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Healthcare Held Hostage

What businesses should know about the recent spate of cyberattacks against hospitals

By Cody McAlester | November 4, 2020

Healthcare organizations should plan ahead for a cyberattack instead of trying to react to one when it occurs, BOK Financial’s top information security officer said.

The New York Times recently reported that hundreds of American hospitals are under fire from Russian hackers.

These cyberattacks, commonly known as ransomware, are a modern-day version of digital extortion. The perpetrators typically evade cybersecurity tools by blending in with legitimate network traffic.

Paul Tucker, BOK Financial’s chief information security officer, cited a ransomware called Ryuk as one of the most prominent security threats for all industries, especially healthcare.

The attacks are becoming increasingly sophisticated and highly targeted, advancing from merely encrypting an organization’s data to exfiltrating, or copying, transferring or retrieving, that data. A scary proposition for any business, U.S. healthcare providers are particularly vulnerable today as coronavirus cases continue to escalate across the country.

“We are advising our clients to take proactive, rather than reactive, steps,” Tucker said. To plan ahead, he offered these tips for before, during and after an attack:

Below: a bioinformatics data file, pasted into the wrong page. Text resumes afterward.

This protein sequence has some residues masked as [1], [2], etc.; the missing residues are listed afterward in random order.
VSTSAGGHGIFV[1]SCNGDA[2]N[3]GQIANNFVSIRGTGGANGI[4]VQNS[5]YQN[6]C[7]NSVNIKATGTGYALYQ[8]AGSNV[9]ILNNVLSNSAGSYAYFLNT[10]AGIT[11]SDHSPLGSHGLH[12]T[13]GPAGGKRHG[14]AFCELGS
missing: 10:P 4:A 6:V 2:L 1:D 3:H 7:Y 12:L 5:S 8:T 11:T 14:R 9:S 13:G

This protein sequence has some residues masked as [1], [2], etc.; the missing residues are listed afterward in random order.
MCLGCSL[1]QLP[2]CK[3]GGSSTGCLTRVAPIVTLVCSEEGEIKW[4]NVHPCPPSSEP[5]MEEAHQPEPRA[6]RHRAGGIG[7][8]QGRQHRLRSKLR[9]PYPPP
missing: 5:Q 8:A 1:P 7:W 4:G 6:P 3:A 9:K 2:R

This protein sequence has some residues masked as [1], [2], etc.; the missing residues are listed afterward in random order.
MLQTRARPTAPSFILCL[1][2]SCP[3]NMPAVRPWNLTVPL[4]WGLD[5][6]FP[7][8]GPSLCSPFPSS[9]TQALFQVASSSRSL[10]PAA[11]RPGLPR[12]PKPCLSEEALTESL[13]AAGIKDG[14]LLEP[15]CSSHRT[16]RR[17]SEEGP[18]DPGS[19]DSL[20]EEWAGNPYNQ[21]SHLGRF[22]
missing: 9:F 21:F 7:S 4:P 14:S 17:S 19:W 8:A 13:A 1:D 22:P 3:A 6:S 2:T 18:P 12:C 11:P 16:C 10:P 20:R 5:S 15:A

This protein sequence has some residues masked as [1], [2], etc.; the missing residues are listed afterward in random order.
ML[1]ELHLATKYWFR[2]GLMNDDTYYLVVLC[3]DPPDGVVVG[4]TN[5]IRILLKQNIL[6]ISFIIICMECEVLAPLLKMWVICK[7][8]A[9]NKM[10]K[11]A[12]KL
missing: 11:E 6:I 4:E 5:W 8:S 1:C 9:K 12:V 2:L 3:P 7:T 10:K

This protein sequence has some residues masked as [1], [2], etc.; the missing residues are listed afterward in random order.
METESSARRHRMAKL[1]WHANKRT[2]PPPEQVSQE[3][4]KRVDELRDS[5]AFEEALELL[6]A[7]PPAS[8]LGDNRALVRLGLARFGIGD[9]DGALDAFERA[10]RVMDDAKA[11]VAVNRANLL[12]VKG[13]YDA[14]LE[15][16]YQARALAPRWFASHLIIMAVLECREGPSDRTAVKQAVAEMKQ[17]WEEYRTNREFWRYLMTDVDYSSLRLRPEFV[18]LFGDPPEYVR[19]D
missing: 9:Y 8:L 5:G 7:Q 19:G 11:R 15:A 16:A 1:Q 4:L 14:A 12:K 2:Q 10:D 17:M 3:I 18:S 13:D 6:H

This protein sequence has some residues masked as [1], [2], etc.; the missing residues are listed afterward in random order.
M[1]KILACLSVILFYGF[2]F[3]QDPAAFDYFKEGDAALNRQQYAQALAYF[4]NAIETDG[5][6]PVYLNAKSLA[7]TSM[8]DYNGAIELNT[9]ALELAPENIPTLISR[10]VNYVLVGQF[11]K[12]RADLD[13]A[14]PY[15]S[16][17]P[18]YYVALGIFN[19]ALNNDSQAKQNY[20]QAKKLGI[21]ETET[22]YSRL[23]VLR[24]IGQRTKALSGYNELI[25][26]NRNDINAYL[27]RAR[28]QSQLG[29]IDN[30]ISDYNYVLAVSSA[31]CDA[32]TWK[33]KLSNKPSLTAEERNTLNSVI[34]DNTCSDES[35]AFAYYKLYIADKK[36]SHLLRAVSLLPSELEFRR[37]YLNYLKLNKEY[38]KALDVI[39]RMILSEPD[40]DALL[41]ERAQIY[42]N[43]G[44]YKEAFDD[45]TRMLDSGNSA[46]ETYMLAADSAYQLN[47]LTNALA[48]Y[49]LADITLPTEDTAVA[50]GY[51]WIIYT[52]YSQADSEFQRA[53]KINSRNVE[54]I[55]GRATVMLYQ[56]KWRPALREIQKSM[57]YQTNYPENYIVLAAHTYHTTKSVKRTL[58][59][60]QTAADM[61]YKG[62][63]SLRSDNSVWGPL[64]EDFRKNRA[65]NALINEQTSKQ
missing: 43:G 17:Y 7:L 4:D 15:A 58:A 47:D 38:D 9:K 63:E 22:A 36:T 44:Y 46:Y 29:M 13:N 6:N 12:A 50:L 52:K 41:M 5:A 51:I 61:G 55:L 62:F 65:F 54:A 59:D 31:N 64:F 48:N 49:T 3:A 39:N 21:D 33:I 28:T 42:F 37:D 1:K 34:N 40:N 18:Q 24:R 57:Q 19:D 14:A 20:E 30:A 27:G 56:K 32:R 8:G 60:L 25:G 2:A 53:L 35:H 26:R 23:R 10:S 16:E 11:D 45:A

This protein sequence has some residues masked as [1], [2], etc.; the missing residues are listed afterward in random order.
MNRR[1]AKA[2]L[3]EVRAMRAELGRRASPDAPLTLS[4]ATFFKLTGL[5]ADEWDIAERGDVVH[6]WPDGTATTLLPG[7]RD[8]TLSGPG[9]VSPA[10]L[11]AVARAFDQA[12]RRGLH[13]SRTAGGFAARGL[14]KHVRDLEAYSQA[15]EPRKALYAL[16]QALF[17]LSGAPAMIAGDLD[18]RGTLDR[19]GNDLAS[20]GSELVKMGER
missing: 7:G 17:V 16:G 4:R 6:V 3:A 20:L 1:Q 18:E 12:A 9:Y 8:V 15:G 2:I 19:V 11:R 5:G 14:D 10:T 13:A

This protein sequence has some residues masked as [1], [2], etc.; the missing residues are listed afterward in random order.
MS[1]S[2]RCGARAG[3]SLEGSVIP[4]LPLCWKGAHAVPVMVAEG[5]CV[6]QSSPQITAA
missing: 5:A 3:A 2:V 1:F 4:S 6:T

Before a ransomware attack
  • Perform a risk assessment of your company’s exposure to a ransomware attack.
  • Ensure proper awareness about ransomware and the techniques that are used to trick your employees with phishing attacks.
  • Develop a resiliency strategy that prevents ransomware from encrypting your backups. Maintain offline, protected backups of data.
  • Segment core areas of the network to protect your high-value assets.
  • Develop an incident response plan to minimize the damage.
  • Minimize the attack surface. Don’t allow users to have administrative rights on their computers, utilize multi-factor authentication, deploy strong endpoint detection and response capabilities, and change passwords on a frequent basis.
  • Patch operating and application systems from vulnerabilities.
  • Inspect and protect all incoming and outgoing emails.
  • Explore cyber insurance options.
During a ransomware attack
  • Initiate your crisis management plan.
  • Notify the proper authorities of the extortion attempt, i.e., the local FBI office or the Internet Crime Complaint Center. Note: They will not help with the remediation or extraction of the ransomware.
  • Identify the data backups that need to be restored for the encrypted files. Make sure they are not encrypted also.
  • Contact a forensics company for assistance.
  • Isolate infected systems to save others.
  • Check insurance policies.
  • Consult legal advisors on the ransomware payment considerations. Law enforcement recommends not paying, as you may not get your files back.

If your organization is a victim of ransomware, you may want to use the Ransomware Response Checklist located in CISA and MS-ISAC's Joint Ransomware Guide, which contains steps for detection and analysis as well as containment and eradication.

After a ransomware attack
  • Identify if any data privacy issues exist.
  • Develop an after-action report of the incident activities.
  • Enhance the plans to mitigate gaps around the company’s protections.
  • Continue to collect forensic data from the attack.

“While these steps aren’t comprehensive, they will go a long way to securing your company’s and your clients’ data,” added Tucker. “Remember, an ounce of prevention is worth a pound of cure. That is especially true when it comes to cybersecurity.”